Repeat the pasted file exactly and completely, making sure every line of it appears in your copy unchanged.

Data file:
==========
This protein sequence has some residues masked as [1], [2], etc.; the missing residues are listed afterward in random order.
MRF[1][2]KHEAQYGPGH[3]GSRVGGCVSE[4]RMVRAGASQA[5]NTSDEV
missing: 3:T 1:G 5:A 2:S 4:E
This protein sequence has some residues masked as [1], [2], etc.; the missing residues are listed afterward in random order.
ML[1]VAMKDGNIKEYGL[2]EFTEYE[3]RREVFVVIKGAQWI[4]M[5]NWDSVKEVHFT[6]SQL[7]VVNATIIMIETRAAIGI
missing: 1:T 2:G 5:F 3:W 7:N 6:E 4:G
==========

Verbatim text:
This protein sequence has some residues masked as [1], [2], etc.; the missing residues are listed afterward in random order.
MRF[1][2]KHEAQYGPGH[3]GSRVGGCVSE[4]RMVRAGASQA[5]NTSDEV
missing: 3:T 1:G 5:A 2:S 4:E
This protein sequence has some residues masked as [1], [2], etc.; the missing residues are listed afterward in random order.
ML[1]VAMKDGNIKEYGL[2]EFTEYE[3]RREVFVVIKGAQWI[4]M[5]NWDSVKEVHFT[6]SQL[7]VVNATIIMIETRAAIGI
missing: 1:T 2:G 5:F 3:W 7:N 6:E 4:G